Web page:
By Ellen Maidman-Tanner
"Death to Darkness" by Shamsia Hassani
Chapter President Holly Stone was kind enough to share this recent article on Afghanistan’s first female artist recently on our Facebook group page. I have been walking around in sadness, previously generated by the resurgence of Covid (due to stupidity), the on-going, growing ravages of Global Warming (yes, that is its true name), the earthquake and the follow on storm in Haiti (one of the most beset nations on the planet) and then, all of that was topped off by the rapid rout of the Afghan army and the (re)takeover by the Taliban. And then I saw this article: https://mymodernmet.com/shamsia-hassani-afghani-female-street-artist/
I was bowled over by the bravery and determination of Shamsia Hasani, and her will to continue to capture images of women in her art, to remind the world of what is at stake with the latest horrific events. I asked myself if I would continue to create work that, within the realm of prior history, could get me imprisoned, tortured, and killed. It also reminded me of the tremendous power of visual imagery, crying out for recognition of the plight of the women of Afghanistan.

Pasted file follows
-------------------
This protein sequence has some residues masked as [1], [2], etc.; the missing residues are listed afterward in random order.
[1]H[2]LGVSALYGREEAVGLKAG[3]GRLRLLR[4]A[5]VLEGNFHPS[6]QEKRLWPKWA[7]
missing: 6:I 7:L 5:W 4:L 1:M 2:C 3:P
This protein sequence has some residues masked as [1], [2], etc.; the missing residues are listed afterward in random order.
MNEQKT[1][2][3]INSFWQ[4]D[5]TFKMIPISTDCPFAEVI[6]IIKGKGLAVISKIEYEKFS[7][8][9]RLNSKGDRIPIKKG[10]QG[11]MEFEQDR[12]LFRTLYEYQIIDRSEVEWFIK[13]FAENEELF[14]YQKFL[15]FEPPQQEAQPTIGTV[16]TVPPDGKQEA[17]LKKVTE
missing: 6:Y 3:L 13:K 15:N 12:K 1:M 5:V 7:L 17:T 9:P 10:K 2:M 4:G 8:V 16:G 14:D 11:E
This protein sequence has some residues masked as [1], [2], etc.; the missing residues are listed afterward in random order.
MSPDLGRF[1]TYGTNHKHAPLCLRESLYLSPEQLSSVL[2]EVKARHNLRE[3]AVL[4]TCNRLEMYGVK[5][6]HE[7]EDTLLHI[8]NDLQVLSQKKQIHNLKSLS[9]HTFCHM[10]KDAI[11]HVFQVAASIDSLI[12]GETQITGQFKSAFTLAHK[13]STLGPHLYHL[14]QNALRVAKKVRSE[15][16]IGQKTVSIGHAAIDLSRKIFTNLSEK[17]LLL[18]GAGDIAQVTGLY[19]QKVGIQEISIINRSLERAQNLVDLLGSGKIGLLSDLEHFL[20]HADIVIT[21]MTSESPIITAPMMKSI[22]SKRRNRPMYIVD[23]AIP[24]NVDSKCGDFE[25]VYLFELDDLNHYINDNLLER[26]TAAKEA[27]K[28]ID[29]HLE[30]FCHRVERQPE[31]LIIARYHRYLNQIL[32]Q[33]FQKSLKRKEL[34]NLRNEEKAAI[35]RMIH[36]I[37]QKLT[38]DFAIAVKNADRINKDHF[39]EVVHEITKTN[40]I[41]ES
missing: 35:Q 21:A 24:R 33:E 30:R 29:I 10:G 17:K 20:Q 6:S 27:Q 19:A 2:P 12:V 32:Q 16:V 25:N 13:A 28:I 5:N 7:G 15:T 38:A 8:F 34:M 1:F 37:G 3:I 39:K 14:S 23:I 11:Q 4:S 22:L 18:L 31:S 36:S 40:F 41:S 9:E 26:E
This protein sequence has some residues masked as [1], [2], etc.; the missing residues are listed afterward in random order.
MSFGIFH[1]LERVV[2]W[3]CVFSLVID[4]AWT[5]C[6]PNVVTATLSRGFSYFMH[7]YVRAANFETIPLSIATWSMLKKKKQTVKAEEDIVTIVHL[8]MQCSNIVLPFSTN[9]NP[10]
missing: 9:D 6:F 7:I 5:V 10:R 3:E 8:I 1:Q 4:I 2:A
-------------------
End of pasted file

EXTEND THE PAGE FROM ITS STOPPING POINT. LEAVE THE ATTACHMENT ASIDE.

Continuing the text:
Hasani has posted her images on social media. If there is a saving grace here, it is that those images will be seen by thousands, perhaps millions in our crazily connected world. We know the Taliban uses and monitors social media. The Taliban desperately wants both international recognition and substantial financial aid to bolster their country, and they know they will not get that if they behave as they did 20 years ago. The dire need for the women of Afghanistan to be recognized and supported is given a great boost by the bravery of Shamsia Hasani and the simple beauty and fragility of her emotional work.